According to the tourist website, Bhutan and Beyond, this ceremony hearkens back to Zhabdrung Nawang Namgyel’s first arrival in present day Punakha in 1637. Announcing that the gathering was a very auspicious omen, he instructed everyone to be seated in rows and served food items including a variety of fruit, while special prayers dedicated to his spiritual lineage were being recited. Today, various foods are served and offerings are made to the guardian deities for their blessings. Only afterwords did we discover that since the food items are auspicious, we were not supposed to show any gesture of refusal. (I refused the betel nut. Ooops. Shacha gave me his for the photo.) Interrupting the Zhugdrel, looking sideways, cracking jokes, and laughing are also improper.
My students performed a dance also—-but not all of them danced.
When I asked later why only some of them were in the dance, they replied, “Some had never done the dance before in their lives. There wasn’t time to learn it all from the beginning.” (This offers a different context for their invitation to me to join them in learning the dance earlier that week….) At the end of the dance, they formed a semi-circle around the prime minister, who spoke to them for some five minutes. The students told me later that the prime minister had said to them something like this: “This new college is a big step forward. Don’t take two steps backward now. We are counting on you.”
We also had a chance to chat with the prime minister. The first thing he said to me was, “I didn’t realize…how shall I say this? I didn’t realize that the Fulbright program was available throughout one’s working life.” Translation: you’re so old to be a Fulbrighter!
I replied, with great dignity (I’d like to believe), “Senior scholars are a core part of the program.”
“That’s good to know,” he said. “Perhaps when I am finished with this work, I can become a Fulbright senior scholar.”
We chatted a bit about Pennsylvania (he did an undergraduate degree in engineering at the University of Pittsburgh on a UN fellowship) and Swarthmore. I mentioned a famous person who had not been accepted, and he riposted, “That’s your claim to shame!” Very quick on his feet! I suggested that he and James should talk as engineers—and after embedded systems were mentioned, I think I was the one who said James was interested in hydropower control issues. The prime minister said that would be very useful to Bhutan, James asked for an introduction to someone who could get him some data, and the prime minister turned to the vice-chancellor and asked him to help make this happen. James has now been thrown in at the deep end.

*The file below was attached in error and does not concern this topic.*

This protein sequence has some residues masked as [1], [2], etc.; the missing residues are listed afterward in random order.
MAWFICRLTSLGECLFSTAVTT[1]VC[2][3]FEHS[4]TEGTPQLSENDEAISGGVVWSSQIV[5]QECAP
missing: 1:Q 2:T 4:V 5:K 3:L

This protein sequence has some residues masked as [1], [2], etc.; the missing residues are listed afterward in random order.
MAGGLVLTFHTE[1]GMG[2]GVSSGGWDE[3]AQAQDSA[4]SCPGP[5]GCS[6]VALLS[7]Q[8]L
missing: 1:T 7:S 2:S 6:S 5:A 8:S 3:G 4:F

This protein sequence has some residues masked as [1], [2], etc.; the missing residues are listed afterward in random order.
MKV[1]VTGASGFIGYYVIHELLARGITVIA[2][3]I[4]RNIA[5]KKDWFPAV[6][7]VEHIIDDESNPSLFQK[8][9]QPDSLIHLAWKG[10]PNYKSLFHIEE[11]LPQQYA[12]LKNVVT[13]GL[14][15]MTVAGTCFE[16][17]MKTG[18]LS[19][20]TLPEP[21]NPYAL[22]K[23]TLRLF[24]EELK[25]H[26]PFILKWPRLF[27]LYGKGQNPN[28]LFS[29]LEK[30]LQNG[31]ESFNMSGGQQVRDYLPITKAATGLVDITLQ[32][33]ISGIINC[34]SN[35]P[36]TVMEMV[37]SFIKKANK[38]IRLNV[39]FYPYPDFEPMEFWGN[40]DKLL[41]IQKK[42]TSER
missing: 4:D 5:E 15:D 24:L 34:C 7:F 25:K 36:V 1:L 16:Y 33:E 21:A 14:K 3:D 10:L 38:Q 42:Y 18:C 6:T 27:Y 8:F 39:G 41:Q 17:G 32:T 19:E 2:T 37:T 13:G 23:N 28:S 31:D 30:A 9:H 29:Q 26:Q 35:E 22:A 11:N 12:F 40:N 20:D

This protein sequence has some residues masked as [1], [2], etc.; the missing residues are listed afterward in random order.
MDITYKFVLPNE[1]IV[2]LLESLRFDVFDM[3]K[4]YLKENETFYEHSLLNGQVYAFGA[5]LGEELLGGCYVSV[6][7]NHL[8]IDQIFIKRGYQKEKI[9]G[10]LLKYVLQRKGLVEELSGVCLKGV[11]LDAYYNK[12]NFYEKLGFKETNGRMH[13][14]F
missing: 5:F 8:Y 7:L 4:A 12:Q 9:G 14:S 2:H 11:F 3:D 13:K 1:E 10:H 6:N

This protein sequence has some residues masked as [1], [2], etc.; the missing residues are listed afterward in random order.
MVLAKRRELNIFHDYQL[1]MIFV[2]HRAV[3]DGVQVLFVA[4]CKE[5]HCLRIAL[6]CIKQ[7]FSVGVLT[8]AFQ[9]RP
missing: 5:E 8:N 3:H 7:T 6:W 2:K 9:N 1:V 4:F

Coming back after inaugurating the airport, the prime minister stopped by again. He asked Zoë where she was going to university. “Cambridge in Massachusetts or Cambridge in England?” “England,” she replied. “Ah, as far away as possible,” he said, looking at her parents knowingly. As he was talking with her, he was hard at work cracking a walnut. At the end of the conversation, he put the walnut down in front of Jeremy with a smile, and turned away. We were all very charmed.
The dignitaries served lunch (prepared by Sherubtse staff) to “the people”
and then the higher-level guests enjoyed a buffet lunch brought from Lingkpa Lodge (on the way to Trashigang). We might have to go stay and Lingkpa Lodge in order to learn how to make their dal.
The whole family joined the students and other dignitaries in the Tashi Leybay dance, which again made it feel as if we had a real stake in the new college. Then a few more group photos until I rang Pema to ask if we could get a ride home.
“I’m behind the tank,” he replied—or so I thought. Turned out he meant “tent”—he was right behind us. On our way down the mountain, we saw students being transported in the back of a truck: not the vehicle one would expect in a US context. (Jeremy accidentally did something to James’s camera, hence the odd appearance.)